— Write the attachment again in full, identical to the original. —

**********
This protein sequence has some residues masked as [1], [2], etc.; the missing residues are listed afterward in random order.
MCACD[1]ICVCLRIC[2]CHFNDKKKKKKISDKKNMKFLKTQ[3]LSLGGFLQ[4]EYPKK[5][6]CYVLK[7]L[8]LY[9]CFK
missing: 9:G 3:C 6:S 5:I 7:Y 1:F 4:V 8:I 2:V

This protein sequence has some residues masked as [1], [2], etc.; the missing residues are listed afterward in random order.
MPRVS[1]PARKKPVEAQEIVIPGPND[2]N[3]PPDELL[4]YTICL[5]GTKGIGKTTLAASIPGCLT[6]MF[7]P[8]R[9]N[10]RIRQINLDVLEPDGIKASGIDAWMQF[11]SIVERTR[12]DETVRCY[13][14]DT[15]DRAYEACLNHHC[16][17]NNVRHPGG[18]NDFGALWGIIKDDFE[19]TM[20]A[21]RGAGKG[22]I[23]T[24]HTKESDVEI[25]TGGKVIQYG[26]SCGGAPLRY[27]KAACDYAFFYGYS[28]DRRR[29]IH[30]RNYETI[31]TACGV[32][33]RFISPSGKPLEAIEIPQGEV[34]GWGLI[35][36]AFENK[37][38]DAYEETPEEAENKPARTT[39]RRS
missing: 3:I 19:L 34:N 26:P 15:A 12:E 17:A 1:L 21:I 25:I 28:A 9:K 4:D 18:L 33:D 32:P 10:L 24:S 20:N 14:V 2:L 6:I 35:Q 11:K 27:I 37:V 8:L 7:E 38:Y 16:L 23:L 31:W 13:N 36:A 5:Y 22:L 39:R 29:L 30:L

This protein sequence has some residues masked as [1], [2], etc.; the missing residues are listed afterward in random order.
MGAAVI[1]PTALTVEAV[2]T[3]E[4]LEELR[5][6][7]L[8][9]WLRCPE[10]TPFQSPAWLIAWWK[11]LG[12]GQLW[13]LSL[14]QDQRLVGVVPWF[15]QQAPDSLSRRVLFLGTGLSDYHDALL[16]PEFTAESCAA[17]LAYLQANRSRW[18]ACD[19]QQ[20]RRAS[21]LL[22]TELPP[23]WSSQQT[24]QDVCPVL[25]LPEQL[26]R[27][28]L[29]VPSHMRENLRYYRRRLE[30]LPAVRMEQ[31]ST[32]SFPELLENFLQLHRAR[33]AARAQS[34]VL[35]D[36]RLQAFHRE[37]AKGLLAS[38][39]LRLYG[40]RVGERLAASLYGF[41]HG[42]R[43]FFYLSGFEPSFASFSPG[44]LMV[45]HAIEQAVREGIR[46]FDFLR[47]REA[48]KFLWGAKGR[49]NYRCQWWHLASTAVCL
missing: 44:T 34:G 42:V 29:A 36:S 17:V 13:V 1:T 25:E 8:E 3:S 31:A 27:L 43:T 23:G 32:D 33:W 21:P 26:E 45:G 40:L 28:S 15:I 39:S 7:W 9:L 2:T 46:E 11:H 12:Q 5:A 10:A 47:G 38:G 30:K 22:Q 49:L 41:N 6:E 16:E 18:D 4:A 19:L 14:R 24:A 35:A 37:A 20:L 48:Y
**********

This protein sequence has some residues masked as [1], [2], etc.; the missing residues are listed afterward in random order.
MCACD[1]ICVCLRIC[2]CHFNDKKKKKKISDKKNMKFLKTQ[3]LSLGGFLQ[4]EYPKK[5][6]CYVLK[7]L[8]LY[9]CFK
missing: 9:G 3:C 6:S 5:I 7:Y 1:F 4:V 8:I 2:V

This protein sequence has some residues masked as [1], [2], etc.; the missing residues are listed afterward in random order.
MPRVS[1]PARKKPVEAQEIVIPGPND[2]N[3]PPDELL[4]YTICL[5]GTKGIGKTTLAASIPGCLT[6]MF[7]P[8]R[9]N[10]RIRQINLDVLEPDGIKASGIDAWMQF[11]SIVERTR[12]DETVRCY[13][14]DT[15]DRAYEACLNHHC[16][17]NNVRHPGG[18]NDFGALWGIIKDDFE[19]TM[20]A[21]RGAGKG[22]I[23]T[24]HTKESDVEI[25]TGGKVIQYG[26]SCGGAPLRY[27]KAACDYAFFYGYS[28]DRRR[29]IH[30]RNYETI[31]TACGV[32][33]RFISPSGKPLEAIEIPQGEV[34]GWGLI[35][36]AFENK[37][38]DAYEETPEEAENKPARTT[39]RRS
missing: 3:I 19:L 34:N 26:P 15:A 12:E 17:A 1:L 21:I 25:I 28:A 9:K 4:D 18:L 33:D 32:P 10:L 24:S 20:N 14:V 2:L 6:I 35:Q 11:K 27:I 37:V 8:L 7:E 38:Y 16:L 23:L 31:W 13:N 36:A 5:Y 22:L 39:R 29:L 30:L

This protein sequence has some residues masked as [1], [2], etc.; the missing residues are listed afterward in random order.
MGAAVI[1]PTALTVEAV[2]T[3]E[4]LEELR[5][6][7]L[8][9]WLRCPE[10]TPFQSPAWLIAWWK[11]LG[12]GQLW[13]LSL[14]QDQRLVGVVPWF[15]QQAPDSLSRRVLFLGTGLSDYHDALL[16]PEFTAESCAA[17]LAYLQANRSRW[18]ACD[19]QQ[20]RRAS[21]LL[22]TELPP[23]WSSQQT[24]QDVCPVL[25]LPEQL[26]R[27][28]L[29]VPSHMRENLRYYRRRLE[30]LPAVRMEQ[31]ST[32]SFPELLENFLQLHRAR[33]AARAQS[34]VL[35]D[36]RLQAFHRE[37]AKGLLAS[38][39]LRLYG[40]RVGERLAASLYGF[41]HG[42]R[43]FFYLSGFEPSFASFSPG[44]LMV[45]HAIEQAVREGIR[46]FDFLR[47]REA[48]KFLWGAKGR[49]NYRCQWWHLASTAVCL
missing: 44:T 34:G 42:V 29:A 36:S 17:V 13:V 1:T 25:E 8:E 3:S 31:A 27:L 43:T 23:G 32:D 33:W 21:P 26:E 45:G 40:L 28:S 15:I 39:S 7:W 9:L 2:T 46:E 11:H 12:Q 5:A 10:A 47:G 38:G 30:K 22:Q 49:L 41:N 6:E 16:E 18:D 4:A 19:L 14:R 24:A 35:A 37:A 20:L 48:Y